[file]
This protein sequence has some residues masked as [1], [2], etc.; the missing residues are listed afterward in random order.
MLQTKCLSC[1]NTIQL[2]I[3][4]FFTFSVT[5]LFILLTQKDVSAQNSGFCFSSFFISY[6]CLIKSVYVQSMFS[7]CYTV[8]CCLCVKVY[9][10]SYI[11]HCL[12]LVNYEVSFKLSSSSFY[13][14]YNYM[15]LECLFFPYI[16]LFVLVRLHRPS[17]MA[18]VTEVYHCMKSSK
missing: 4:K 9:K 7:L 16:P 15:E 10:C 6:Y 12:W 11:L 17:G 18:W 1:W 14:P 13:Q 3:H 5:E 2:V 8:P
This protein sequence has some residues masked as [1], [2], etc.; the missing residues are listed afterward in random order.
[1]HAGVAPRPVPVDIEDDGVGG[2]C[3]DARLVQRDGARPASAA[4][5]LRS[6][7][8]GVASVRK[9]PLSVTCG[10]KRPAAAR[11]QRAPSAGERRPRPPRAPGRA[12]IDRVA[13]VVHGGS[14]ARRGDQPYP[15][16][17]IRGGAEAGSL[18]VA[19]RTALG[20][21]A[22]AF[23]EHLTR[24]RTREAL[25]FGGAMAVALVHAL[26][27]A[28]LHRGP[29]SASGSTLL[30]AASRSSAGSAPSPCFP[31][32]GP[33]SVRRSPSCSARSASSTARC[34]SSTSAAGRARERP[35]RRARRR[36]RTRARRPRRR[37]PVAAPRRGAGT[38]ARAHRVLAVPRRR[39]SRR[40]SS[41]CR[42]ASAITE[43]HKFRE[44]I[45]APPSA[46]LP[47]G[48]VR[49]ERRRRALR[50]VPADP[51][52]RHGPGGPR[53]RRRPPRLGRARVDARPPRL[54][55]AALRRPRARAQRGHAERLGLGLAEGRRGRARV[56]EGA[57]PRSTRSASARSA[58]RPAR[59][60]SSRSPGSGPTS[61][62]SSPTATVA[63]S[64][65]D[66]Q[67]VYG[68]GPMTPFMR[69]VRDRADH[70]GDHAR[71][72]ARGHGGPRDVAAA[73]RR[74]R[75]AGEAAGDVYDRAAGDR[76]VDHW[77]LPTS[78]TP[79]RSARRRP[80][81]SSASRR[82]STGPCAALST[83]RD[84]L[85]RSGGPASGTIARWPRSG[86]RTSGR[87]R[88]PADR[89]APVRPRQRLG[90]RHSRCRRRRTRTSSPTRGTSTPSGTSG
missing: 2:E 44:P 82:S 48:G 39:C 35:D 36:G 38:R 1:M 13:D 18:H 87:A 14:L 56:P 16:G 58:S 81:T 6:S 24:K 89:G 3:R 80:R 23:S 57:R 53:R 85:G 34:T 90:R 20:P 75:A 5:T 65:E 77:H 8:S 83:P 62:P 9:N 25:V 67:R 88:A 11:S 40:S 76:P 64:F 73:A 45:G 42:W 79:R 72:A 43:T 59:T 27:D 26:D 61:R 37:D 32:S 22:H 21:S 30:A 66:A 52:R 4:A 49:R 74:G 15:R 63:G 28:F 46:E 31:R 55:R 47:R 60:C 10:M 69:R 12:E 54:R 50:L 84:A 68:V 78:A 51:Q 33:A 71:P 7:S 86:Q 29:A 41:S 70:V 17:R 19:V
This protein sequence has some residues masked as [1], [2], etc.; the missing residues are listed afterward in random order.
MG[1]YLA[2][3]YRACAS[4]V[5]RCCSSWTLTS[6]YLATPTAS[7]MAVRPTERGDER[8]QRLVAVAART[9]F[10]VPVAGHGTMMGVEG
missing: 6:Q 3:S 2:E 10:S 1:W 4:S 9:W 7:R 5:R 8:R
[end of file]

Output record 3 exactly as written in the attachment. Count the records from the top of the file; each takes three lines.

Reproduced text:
This protein sequence has some residues masked as [1], [2], etc.; the missing residues are listed afterward in random order.
MG[1]YLA[2][3]YRACAS[4]V[5]RCCSSWTLTS[6]YLATPTAS[7]MAVRPTERGDER[8]QRLVAVAART[9]F[10]VPVAGHGTMMGVEG
missing: 6:Q 3:S 2:E 10:S 1:W 4:S 9:W 7:R 5:R 8:R